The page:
10. Alter the Too-Well-Known Cliche
There is a trick, or technique I should call it, for dealing with the well-known cliche: Slightly change it.
1. Opportunity only knocks once.
2. This opportunity would knock only once.
Does #2 completely avoid the cliche? No. But for me, the annoying part of being a cliche went away with just that small change.
There's something else to notice: I made it more accurate. (It was only that particular opportunity she would never get again.)
Again, a potential problem with using a cliche is not being as accurate as you should be. So modifying a cliche has a second potential advantage of improving accuracy. Carpe Diem.
1. That opens Pandora's box.
2. That opens a Pandorian box.
I would have been perfectly content with that cliche, except it wasn't quite right – I didn't want all of the associations to Pandora's box. So I made up a word, got a vaguer meaning, and as a side benefit I avoided the cliche.
I see a big smile with a lot of bright teeth, somehow reminding me of the wolf in Little Red Riding Hood.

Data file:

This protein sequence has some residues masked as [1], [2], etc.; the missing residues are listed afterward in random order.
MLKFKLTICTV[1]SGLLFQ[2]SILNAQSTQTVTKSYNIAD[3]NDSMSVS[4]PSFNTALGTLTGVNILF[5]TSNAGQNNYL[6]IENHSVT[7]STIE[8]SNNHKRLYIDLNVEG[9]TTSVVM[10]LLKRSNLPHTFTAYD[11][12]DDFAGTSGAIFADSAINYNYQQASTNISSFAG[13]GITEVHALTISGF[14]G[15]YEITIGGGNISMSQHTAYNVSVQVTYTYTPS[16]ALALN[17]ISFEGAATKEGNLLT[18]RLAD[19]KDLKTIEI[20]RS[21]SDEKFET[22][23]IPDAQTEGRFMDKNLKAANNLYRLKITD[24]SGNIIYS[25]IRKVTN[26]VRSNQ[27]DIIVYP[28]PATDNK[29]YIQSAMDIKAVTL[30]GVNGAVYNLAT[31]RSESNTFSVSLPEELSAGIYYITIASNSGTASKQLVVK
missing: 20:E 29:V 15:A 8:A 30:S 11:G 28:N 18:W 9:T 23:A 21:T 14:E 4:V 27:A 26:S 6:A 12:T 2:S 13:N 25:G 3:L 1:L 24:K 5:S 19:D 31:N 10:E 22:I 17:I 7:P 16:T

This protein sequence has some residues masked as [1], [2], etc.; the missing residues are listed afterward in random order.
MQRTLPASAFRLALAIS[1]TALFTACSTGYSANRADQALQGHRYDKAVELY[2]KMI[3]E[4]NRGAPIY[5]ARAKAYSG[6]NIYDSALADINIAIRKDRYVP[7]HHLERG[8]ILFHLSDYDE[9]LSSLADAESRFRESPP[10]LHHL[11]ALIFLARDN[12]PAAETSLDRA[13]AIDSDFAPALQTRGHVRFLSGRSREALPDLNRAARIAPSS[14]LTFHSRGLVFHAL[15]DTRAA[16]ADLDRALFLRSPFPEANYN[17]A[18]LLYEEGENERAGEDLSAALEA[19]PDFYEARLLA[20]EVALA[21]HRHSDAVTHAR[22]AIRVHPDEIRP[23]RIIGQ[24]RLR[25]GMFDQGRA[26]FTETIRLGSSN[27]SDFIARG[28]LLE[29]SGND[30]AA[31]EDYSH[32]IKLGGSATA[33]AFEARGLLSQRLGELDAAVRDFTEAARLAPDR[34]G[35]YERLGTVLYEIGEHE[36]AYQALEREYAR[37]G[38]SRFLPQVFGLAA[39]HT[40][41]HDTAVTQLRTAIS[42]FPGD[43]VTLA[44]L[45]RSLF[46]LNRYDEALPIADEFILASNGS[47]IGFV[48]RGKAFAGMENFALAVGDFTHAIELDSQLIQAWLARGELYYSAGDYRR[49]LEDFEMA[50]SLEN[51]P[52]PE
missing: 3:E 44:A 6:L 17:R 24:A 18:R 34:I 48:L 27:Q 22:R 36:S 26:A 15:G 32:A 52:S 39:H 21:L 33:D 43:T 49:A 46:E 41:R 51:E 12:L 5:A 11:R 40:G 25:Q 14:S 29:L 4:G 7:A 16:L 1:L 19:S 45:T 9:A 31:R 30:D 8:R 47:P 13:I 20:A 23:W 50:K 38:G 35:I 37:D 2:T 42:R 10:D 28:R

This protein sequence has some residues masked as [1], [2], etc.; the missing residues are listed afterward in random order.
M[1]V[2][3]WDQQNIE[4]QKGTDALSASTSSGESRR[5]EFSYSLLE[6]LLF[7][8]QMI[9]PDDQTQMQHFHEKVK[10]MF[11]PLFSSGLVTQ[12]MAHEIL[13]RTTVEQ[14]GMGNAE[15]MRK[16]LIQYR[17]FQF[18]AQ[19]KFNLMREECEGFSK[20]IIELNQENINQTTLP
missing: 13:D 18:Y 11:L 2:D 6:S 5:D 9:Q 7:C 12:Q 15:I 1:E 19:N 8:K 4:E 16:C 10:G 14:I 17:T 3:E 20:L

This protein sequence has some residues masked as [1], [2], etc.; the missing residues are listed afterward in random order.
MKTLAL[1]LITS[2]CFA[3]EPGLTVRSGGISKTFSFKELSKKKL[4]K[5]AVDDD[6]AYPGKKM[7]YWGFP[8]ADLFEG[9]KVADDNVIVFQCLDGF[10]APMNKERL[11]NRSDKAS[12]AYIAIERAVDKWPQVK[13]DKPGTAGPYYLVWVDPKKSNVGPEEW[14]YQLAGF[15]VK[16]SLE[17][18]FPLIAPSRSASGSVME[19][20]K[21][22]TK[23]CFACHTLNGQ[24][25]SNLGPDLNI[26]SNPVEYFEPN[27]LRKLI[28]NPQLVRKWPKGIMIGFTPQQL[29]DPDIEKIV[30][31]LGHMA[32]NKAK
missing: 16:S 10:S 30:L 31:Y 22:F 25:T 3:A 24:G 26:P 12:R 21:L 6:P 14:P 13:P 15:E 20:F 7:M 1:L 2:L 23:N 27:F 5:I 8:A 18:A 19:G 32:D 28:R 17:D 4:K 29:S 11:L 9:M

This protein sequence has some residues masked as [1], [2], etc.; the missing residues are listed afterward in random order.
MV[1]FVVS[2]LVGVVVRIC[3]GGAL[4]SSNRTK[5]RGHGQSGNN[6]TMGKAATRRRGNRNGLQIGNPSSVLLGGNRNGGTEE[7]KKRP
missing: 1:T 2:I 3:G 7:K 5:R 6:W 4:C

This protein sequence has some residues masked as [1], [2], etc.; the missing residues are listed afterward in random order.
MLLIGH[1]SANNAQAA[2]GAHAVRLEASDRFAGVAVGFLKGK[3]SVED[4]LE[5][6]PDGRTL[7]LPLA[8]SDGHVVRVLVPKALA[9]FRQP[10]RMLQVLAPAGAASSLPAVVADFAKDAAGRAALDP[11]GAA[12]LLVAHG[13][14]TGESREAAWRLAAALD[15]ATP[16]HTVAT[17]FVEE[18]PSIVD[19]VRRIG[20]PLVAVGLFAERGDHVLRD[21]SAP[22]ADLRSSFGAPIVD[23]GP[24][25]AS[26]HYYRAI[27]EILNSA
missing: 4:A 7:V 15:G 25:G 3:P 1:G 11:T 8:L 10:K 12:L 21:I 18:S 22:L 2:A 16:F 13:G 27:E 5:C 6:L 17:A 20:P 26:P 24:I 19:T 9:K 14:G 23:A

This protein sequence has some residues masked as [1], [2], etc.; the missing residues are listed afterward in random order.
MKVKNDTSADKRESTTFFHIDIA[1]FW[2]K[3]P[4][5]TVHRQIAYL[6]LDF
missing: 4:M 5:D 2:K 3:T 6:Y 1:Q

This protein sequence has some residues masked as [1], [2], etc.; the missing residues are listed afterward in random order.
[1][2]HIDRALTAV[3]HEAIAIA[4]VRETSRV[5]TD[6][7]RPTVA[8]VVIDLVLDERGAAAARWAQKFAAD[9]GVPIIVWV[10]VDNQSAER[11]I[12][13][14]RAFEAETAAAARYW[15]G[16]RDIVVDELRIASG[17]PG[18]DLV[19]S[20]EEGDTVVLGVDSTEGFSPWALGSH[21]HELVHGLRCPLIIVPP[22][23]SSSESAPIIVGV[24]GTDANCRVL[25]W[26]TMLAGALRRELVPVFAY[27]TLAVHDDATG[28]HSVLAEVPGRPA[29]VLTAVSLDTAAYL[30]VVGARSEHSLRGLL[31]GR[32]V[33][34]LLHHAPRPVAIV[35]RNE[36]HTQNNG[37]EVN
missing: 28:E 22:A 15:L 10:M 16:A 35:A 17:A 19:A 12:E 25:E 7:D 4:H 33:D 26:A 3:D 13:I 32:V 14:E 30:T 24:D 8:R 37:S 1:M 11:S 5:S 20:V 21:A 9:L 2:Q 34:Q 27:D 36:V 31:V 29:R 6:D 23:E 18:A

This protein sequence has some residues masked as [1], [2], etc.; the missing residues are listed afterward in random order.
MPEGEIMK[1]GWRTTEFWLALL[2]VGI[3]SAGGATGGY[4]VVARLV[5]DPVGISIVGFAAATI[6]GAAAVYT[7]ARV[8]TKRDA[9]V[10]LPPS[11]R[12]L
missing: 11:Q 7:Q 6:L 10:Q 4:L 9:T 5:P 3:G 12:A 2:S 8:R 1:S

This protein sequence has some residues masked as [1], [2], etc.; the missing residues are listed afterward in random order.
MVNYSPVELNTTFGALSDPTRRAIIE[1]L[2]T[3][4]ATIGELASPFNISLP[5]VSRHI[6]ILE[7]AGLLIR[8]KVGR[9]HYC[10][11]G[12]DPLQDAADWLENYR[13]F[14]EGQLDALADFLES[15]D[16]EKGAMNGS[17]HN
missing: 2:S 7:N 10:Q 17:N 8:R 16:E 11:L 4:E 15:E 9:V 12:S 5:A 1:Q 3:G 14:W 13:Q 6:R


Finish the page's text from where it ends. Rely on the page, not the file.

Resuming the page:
I can see how they're slowly conditioning me. But I can't stop it. If there are any frogs swimming in hot water, they should be really frightened by the story of what's happening to me.
My hand is the Tyrannosaurus Rex in the room.
I wanted the meaning of deadly predator in that last metaphorical.
I pinch my arm, and I can feel it. So that wasn't a dream. [cliche]
I pinch my arm, and I can't feel it. But that was too strange to be a dream. ("Lida and SexySleepwalker")
For an illusion:
"You must be Johnson," I said, sounding too much like a colonial explorer. (Offer of Proof, Helibrun)
Instead of saying time passed slowly:
Time passes again. I don't know how long. I had no watch. They don't make that kind of time in watches anyway. (Farewell, My Lovely, Chandler, page 171 in paperback)
NEXT – Metaphor-by-Conjunction